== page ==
Campus & Community

Discovering how we appreciate a loss

2 min read

Looking at the brain looking at loss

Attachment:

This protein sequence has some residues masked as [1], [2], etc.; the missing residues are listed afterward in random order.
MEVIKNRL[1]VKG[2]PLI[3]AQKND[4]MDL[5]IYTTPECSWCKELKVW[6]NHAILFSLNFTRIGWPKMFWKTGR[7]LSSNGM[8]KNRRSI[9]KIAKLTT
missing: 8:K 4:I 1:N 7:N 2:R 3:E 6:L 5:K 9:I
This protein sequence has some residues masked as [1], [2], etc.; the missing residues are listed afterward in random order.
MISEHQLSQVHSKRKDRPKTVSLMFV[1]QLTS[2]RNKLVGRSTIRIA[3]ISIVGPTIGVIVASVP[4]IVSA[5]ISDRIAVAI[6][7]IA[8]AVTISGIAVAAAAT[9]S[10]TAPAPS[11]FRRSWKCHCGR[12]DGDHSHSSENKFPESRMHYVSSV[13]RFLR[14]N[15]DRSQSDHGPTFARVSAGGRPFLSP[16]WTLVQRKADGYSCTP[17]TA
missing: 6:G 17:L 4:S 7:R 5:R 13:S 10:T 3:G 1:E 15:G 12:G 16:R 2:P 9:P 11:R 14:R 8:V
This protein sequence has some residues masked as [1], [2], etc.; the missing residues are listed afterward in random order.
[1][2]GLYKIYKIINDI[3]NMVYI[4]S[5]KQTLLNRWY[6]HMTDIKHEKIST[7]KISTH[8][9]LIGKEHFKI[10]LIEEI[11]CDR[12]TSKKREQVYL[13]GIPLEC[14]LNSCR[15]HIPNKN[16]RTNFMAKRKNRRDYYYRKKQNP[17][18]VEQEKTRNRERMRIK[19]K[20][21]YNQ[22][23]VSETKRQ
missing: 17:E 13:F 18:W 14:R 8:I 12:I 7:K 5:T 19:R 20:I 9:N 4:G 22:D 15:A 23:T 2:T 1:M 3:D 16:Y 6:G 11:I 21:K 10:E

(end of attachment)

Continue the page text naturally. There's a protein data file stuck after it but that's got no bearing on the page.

A committee of psychiatrists, surgeons, ethicists, and others decided that the only course left for five people with otherwise untreatable mental disorders was to cut out a certain area of their brains. The region sits near the middle of the brain tucked between regions that have to do with thinking and emotion. It is known as the dorsal anterior cingulate cortex (ACC). In seldom-used surgery, the ACC is removed to relieve conditions such as major depression and obsessive-compulsive disorder, when every other treatment has failed. A research team lead by Emad Eskandar, an assistant professor of surgery at Harvard and director of functional neurosurgery at Massachusetts General Hospital (MGH), saw this as a rare opportunity to reach a new level of understanding about this complex and somewhat mysterious part of the brain. The five patients played computer video games that involved a monetary reward or loss during and after their surgeries. Upon analyzing the recordings, Eskandar and neurosurgeon Ziv Williams discovered that their brain cells showed the greatest activity when patients realized that there was a monetary loss. That response clearly indicated that this part of the brain is where a person becomes aware of a reward or loss. The group’s experiments were described in detail in the December 2004 issue of Nature Neuroscience.